VANCOUVER (NEWS 1130) – Canadians will likely remain loyal to Canada Post in the short term, but drawn-out service disruptions and an increasing digital age may be another hefty straw on the mail camel’s back, says one market analyst as a strike or lockout continues to loom.
“Preferences for using Canada Post are pretty well-ingrained and have been going on for a long time so there’s a good probability that it will not change,” says Steve Kates, an associate market professor with SFU’s Beedie School of Business.
Ninety per cent of union members have voted in favour of a strike, and management rejected a request for a two-week extension on the July 2nd strike deadline.
A strike is unlikely to happen over the weekend because as of Friday, neither side has given the required 72 hours’ notice to strike or lockout. However, in the 2011 three-week lockout, Canada Post management gave no notice.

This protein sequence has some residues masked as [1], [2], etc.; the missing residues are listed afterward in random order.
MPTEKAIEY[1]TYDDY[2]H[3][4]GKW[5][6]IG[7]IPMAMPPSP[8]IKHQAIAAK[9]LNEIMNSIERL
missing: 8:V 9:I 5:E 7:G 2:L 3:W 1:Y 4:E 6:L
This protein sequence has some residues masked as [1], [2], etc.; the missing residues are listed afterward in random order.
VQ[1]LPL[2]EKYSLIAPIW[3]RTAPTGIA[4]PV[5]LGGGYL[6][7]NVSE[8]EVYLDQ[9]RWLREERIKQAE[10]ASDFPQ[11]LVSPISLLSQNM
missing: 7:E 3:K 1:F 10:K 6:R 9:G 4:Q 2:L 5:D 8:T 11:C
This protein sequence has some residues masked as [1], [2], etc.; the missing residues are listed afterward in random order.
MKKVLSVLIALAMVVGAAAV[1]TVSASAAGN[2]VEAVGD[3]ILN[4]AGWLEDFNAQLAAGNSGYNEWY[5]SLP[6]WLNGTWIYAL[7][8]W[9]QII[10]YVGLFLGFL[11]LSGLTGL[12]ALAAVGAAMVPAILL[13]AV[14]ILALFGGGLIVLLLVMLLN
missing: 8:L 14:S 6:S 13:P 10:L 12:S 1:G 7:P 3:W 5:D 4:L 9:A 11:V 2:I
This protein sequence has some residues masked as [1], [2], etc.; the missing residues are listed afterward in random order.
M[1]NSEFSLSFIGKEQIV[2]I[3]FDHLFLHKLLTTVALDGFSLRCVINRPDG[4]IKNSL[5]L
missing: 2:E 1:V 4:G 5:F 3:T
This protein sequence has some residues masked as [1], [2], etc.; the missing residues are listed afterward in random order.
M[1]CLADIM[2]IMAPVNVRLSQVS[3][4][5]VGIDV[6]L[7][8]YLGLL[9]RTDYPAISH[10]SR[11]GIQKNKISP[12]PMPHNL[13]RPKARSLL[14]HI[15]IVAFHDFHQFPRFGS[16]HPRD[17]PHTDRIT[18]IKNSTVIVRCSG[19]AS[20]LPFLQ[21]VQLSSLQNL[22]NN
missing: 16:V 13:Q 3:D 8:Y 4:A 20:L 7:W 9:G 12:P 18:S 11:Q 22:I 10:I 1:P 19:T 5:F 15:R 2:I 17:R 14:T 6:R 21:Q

A work stoppage would affect around 50,000 workers.
Canada Post’s efforts to paint itself as a stable Canadian employer have contributed to its ongoing success, says Kates, but the honeymoon won’t last forever if a service disruption lingers too long.
“If this strike (or lockout) occurs and goes on for a long time and it’s nasty and prolonged and Canadians start to feel Canada Post workers are spoiled, that might motivate a change in long term preferences,” he explains.
The traditional mail delivery company must also content with the increasing use of online billing and banking. With a possible lack of service, banks, the Canadian Revenue Agency and other companies have sent out letters to customers urging them to move online.
“People could decide to fill out forms on the internet more often or get their bills over the internet rather than from Canada Post. It might do that in the short term and perhaps prolong into the long term.”